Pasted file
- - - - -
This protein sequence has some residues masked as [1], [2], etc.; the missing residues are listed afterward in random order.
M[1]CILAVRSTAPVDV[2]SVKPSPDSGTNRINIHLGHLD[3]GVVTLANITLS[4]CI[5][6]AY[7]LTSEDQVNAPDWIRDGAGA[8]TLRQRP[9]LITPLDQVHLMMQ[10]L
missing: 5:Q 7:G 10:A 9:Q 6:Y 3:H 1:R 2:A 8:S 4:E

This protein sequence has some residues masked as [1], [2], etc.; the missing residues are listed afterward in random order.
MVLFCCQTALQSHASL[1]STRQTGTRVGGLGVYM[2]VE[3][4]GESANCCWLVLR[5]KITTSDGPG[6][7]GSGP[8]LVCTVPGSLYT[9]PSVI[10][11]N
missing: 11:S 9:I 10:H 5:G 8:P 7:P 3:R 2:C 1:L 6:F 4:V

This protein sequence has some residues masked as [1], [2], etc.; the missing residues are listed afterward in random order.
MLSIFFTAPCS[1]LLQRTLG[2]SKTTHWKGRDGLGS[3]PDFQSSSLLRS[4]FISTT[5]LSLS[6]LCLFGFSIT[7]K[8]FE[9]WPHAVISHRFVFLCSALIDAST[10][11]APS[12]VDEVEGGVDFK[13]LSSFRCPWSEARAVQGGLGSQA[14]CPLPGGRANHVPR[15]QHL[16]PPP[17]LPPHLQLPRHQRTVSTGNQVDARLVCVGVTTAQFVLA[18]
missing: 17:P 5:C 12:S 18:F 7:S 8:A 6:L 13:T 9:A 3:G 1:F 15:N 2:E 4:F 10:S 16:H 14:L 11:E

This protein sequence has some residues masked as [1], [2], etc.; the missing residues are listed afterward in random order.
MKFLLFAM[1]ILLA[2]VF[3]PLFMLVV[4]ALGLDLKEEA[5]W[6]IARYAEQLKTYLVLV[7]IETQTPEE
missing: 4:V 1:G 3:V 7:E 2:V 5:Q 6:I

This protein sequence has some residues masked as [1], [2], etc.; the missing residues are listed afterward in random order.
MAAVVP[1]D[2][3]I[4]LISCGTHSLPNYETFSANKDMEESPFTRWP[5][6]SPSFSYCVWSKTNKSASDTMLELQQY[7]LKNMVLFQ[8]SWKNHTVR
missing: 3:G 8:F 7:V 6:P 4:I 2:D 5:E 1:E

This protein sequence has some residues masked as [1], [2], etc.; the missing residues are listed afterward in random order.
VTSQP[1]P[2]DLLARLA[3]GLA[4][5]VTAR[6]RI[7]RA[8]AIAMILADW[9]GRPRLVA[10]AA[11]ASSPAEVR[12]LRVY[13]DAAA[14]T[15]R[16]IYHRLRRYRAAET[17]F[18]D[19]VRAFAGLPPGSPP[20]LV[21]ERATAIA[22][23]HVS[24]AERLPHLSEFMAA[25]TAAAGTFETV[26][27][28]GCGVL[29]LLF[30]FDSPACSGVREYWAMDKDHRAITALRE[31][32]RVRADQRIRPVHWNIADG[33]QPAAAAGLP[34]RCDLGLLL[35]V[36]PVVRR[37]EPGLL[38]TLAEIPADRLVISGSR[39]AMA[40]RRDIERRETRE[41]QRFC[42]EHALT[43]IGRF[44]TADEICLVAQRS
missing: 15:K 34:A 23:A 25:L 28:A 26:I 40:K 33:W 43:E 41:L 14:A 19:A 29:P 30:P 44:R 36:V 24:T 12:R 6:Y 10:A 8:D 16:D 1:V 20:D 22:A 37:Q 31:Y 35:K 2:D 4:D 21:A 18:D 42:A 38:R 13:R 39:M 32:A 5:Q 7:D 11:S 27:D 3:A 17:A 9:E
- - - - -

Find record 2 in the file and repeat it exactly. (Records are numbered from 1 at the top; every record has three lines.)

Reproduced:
This protein sequence has some residues masked as [1], [2], etc.; the missing residues are listed afterward in random order.
MVLFCCQTALQSHASL[1]STRQTGTRVGGLGVYM[2]VE[3][4]GESANCCWLVLR[5]KITTSDGPG[6][7]GSGP[8]LVCTVPGSLYT[9]PSVI[10][11]N
missing: 11:S 9:I 10:H 5:G 8:P 7:P 3:R 2:C 1:L 6:F 4:V